Second and most important, there are good reasons why a 6-scalar CPU does not exist, nor is planned by AMD or Intel.
The problem is the amount of parallelism available in the code.
What this means is that, in order to take advantage of a 6-scalar CPU, you must always find 6 instructions which are independent from each other, plus there are no dependencies from branches (control dependencies) and no stalls due to memory access (cache miss).
This is generally not possible with current code, except in a few specific cases, like when manipulating vector data, but this is processed much more efficiently with SIMD instructions (Single Instructions Multiple Data) such as SSE1-2-3-4.
That's why the industry is moving away from ILP (Instruction Level Parallelism) towards Thread Level Parallelism.


Quote:
Intel currently have 4 issue cores.
AMD only have 3 issue cores.
Intel used to have 2 - 2.5 issue cores (effectively), but Core 2 Duo changed all that.

Hmm but Netburst was also theoretically 4-issue.
If you look at the functional units of C2D and K8, you'll notice that in terms of execution resources, C2D is not really wider than K8, i.e. they can roughly execute the same number of instructions per clock, even though C2D can issue more.
With the big exception in favor of C2D of the SSE engine, which has a doubled throughput compared to K8; another obvious advantage is the Load/Store unit, which in case of K8 is mostly in-order (i.e. a stalling Load blocks the whole pipeline) while C2D can perform out-of-order loads and stores.
And of course, C2D has a much higher cache bandwidth.
Now K8L will also double the throughput of SSE and the cache bandwidth, plus it will introduce OOO loads.
So basically the two architectures seem to be on par in terms of execution resources; sure C2D can issue more, but since it can't process the issued data faster, then it just means that more data will sit in the scheduler's queues.
Then a higher issue rate is useless?
No, this comes handy in 2 circumstances:
* cache miss: waiting for data from memory, the pipeline has to stall for tens or hundreds of clocks, then the schedulers queues get empty as old instructions get completed, while waiting for the missing data. As soon as the data is there, having a higher issue rate means that the pipeline queues will refill more quickly, hence the CPU will start to crunch data sooner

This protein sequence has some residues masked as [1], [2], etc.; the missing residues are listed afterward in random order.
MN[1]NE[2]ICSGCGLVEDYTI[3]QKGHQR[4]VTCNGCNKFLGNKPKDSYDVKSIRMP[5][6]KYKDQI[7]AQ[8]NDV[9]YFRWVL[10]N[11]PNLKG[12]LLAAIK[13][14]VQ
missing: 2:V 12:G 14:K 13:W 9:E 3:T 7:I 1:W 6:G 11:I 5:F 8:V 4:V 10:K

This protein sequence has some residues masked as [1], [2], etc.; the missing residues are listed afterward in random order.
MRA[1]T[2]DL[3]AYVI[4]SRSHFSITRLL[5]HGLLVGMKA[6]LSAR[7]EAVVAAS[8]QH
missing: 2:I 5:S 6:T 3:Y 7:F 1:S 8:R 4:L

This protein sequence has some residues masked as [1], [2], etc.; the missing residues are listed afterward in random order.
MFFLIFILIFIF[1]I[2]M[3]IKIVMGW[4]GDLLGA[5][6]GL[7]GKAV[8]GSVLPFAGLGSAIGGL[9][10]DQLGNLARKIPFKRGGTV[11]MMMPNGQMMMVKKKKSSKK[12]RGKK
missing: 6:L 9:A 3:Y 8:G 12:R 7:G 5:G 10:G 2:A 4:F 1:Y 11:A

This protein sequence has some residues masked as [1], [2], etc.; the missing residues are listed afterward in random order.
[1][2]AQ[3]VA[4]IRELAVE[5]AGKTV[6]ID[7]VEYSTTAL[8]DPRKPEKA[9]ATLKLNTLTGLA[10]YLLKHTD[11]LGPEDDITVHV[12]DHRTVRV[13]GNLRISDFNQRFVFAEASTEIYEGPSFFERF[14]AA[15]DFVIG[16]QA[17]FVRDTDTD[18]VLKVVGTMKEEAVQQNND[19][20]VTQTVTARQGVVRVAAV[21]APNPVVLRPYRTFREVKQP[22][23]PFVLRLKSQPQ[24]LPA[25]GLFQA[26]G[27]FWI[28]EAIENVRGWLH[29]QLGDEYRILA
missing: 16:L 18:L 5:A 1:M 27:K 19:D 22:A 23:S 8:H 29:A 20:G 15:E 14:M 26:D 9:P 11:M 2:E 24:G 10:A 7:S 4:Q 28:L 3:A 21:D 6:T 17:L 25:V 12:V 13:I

* branch misprediction: so we gambled the branch outcome and we turned out to be wrong.. ouch! What we have to do, is cancel the wrongly issued instructions, and start to fetch the correct ones.. even here, faster issue rate means saving some cycles
Now, the branch misprediction is much less of an issue for moderate sized pipelines like C2D and K8L (but with 30 stages Netburst it would be a bigger problem), except in branch intensive applications. The other part of the equation thought is th branch prediction success rate, and here is hard to speculate which is better between C2D and K8L, even though it is announced that K8L will have better prediction than K8.
In case of a cache miss, C2D has the advantage of the issue rate, but K8L will compensate with the low latency Integrated Memory Controller. So again is a though call.
There is more to the performance equation than this, but i'm still collecting information and waiting for more details about K8L to emerge, then i'll start a thread on the topic trying to make a better speculation about K8L's performance.
Right now, my guess is that K8L and C2D will be very similar in performance clock for clock.
However, AMD will not regain the desktop performance crown in 2007, because of the clock speed handicap.
We will not see a K8L clocked at 3.46GHz as you have speculated (while Intel will, at 45nm), K8L is expected to debut at 2.9GHz max, and AMD's 65nm initially will not clock higher than their current 90nm, as it is indicated by their current roadmaps.
I expect K8L to be extremely competitive in it's quad core form as an Opteron CPU, thanks to the higher bandwidth and the "native" quadcore design, which benefits from the L3 cache and dedicated buses for intercore communication.
AMD could try to fight for the performance crown in 2008, if they succeed with their 45nm process and the core will be (further) updated, hopefully with changes to the pipeline to increase the clock frequency.
!